Marcellis Stinnette bled for 8 minutes before getting care for fatal wounds in Waukegan police shooting, lawsuit alleges
The suit accuses negligence by the city of Waukegan, Police Chief Wayne Walles and the two officers involved in the Oct. 20 shooting.
Marcellis Stinnette allegedly laid on the ground bleeding without medical attention for over eight minutes after being fatally shot by Waukegan police.
It’s one of the several allegations in a federal lawsuit filed Thursday in U.S. district court by Stinnette’s mother, Zharvellis Holmes. The suit accuses negligence by the city of Waukegan, Police Chief Wayne Walles and the two officers involved in the Oct. 20 shooting that began as a traffic stop in the north suburb near the Illinois border with Wisconsin.
Stinnette, 19, was shot shortly before midnight after an officer allegedly fired shots at Stinnette and his girlfriend, Tafara Williams, “for fear of his safety” as the car allegedly reversed toward the officer, according to police.
The lawsuit disputes that account, and alleges that Williams was not backing up toward the officer when he opened fire.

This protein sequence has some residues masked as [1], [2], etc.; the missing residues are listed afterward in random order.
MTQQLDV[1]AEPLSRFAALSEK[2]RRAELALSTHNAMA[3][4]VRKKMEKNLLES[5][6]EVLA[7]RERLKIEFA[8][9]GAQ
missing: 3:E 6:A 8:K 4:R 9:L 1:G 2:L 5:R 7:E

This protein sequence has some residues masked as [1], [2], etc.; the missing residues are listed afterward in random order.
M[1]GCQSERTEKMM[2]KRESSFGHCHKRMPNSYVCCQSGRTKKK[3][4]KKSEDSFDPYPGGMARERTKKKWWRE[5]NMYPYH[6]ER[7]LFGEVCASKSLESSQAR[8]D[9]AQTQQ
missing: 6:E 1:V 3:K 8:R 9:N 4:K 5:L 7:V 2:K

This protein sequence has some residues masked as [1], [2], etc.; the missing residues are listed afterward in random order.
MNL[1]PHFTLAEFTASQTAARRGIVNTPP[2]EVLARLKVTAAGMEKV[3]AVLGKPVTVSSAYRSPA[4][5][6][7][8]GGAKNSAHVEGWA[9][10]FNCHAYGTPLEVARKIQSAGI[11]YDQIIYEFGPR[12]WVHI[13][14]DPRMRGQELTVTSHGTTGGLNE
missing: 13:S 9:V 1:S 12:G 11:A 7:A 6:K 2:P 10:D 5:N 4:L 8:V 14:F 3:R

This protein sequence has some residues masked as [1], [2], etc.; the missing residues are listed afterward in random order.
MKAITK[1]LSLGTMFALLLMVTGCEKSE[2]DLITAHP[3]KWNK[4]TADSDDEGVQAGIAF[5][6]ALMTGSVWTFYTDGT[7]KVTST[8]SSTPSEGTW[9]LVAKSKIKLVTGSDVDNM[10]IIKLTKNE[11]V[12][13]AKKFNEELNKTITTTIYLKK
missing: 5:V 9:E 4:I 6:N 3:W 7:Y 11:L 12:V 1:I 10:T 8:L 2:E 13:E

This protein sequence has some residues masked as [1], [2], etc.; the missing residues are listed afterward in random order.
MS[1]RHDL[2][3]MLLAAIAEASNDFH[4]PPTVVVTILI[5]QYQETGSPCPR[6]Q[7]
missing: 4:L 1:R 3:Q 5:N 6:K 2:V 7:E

The suit claims the officer used excessive force against Stinnette, who was unarmed and physically limited in his ability to move due to injuries from an accident in August.
The suit also claims that Chief Walles was aware of the officer’s “propensity to escalate confrontations into hazardous situations” since August 2019 and had “accepted the pattern and practice among its police officers of disregarding the requirement for a finding of reasonable suspicion prior to effectuating a stop and for using excessive force.”
A spokesman for the Waukegan Police Department did not immediately respond to a request for comment.
Police released videos of the shooting Wednesday, capturing the moments before and after the officer shot Stinnette and Williams. The officer’s body-worn camera, however, was not activated when he opened fire.
Police video of the incident shows Williams speed off from a traffic stop before being stopped again by another officer shortly after. When Williams reverses her vehicle, the officer opens fire, striking both her and Stinnette.
Protestors took to the streets of Waukegan in the days following the shooting, calling for justice for Stinnette and Williams, who addressed one crowd from her hospital bed. The officer who fired shots was removed from the police force “for multiple policy and procedure violations,” Walles announced just days after the shooting.
Illinois State Police and the FBI are continuing their investigation and will ultimately present their findings to Lake County State’s Attorney Michael Nerheim, who will decide whether or not to press charges.